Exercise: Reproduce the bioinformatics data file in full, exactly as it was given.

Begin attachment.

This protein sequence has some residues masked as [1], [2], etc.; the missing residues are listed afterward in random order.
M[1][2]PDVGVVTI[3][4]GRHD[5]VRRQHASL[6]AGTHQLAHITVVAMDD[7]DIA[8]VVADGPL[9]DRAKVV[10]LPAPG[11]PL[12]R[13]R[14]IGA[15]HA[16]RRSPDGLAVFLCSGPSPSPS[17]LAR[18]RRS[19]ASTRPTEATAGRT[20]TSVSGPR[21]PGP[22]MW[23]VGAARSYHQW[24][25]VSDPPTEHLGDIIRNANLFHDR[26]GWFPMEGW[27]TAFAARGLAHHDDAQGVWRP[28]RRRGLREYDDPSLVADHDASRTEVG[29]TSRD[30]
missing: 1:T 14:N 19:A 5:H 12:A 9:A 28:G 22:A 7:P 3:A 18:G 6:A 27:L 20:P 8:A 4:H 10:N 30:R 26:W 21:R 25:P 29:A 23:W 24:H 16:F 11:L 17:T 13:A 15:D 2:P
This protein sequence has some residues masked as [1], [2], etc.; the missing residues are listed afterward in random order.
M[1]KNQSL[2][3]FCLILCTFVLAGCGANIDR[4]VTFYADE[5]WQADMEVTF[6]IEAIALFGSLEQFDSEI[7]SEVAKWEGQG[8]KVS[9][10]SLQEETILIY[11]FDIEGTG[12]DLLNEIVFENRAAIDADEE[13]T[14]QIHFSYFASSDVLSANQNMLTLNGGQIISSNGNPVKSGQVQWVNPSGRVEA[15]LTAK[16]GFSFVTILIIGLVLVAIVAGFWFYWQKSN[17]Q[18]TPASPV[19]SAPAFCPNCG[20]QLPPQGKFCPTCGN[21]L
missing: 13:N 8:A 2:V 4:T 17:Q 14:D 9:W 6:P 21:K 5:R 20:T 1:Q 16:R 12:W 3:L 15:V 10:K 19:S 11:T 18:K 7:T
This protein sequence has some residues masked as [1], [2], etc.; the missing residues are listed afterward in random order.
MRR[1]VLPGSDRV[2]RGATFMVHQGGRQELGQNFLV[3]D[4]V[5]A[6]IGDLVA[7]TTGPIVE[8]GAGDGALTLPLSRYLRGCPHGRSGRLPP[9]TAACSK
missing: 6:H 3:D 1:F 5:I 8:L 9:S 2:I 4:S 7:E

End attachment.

This protein sequence has some residues masked as [1], [2], etc.; the missing residues are listed afterward in random order.
M[1][2]PDVGVVTI[3][4]GRHD[5]VRRQHASL[6]AGTHQLAHITVVAMDD[7]DIA[8]VVADGPL[9]DRAKVV[10]LPAPG[11]PL[12]R[13]R[14]IGA[15]HA[16]RRSPDGLAVFLCSGPSPSPS[17]LAR[18]RRS[19]ASTRPTEATAGRT[20]TSVSGPR[21]PGP[22]MW[23]VGAARSYHQW[24][25]VSDPPTEHLGDIIRNANLFHDR[26]GWFPMEGW[27]TAFAARGLAHHDDAQGVWRP[28]RRRGLREYDDPSLVADHDASRTEVG[29]TSRD[30]
missing: 1:T 14:N 19:A 5:H 12:A 9:A 28:G 22:A 7:P 3:A 18:G 6:A 27:L 20:P 8:A 4:H 10:N 30:R 26:W 21:R 25:P 29:A 23:W 24:H 16:F 11:L 17:T 13:A 15:D 2:P
This protein sequence has some residues masked as [1], [2], etc.; the missing residues are listed afterward in random order.
M[1]KNQSL[2][3]FCLILCTFVLAGCGANIDR[4]VTFYADE[5]WQADMEVTF[6]IEAIALFGSLEQFDSEI[7]SEVAKWEGQG[8]KVS[9][10]SLQEETILIY[11]FDIEGTG[12]DLLNEIVFENRAAIDADEE[13]T[14]QIHFSYFASSDVLSANQNMLTLNGGQIISSNGNPVKSGQVQWVNPSGRVEA[15]LTAK[16]GFSFVTILIIGLVLVAIVAGFWFYWQKSN[17]Q[18]TPASPV[19]SAPAFCPNCG[20]QLPPQGKFCPTCGN[21]L
missing: 13:N 8:A 2:V 4:T 17:Q 14:D 9:W 6:P 21:K 5:R 20:T 1:Q 16:R 12:W 3:L 15:V 10:K 19:S 11:T 18:K 7:T
This protein sequence has some residues masked as [1], [2], etc.; the missing residues are listed afterward in random order.
MRR[1]VLPGSDRV[2]RGATFMVHQGGRQELGQNFLV[3]D[4]V[5]A[6]IGDLVA[7]TTGPIVE[8]GAGDGALTLPLSRYLRGCPHGRSGRLPP[9]TAACSK
missing: 6:H 3:D 1:F 5:I 8:L 9:S 2:I 4:S 7:E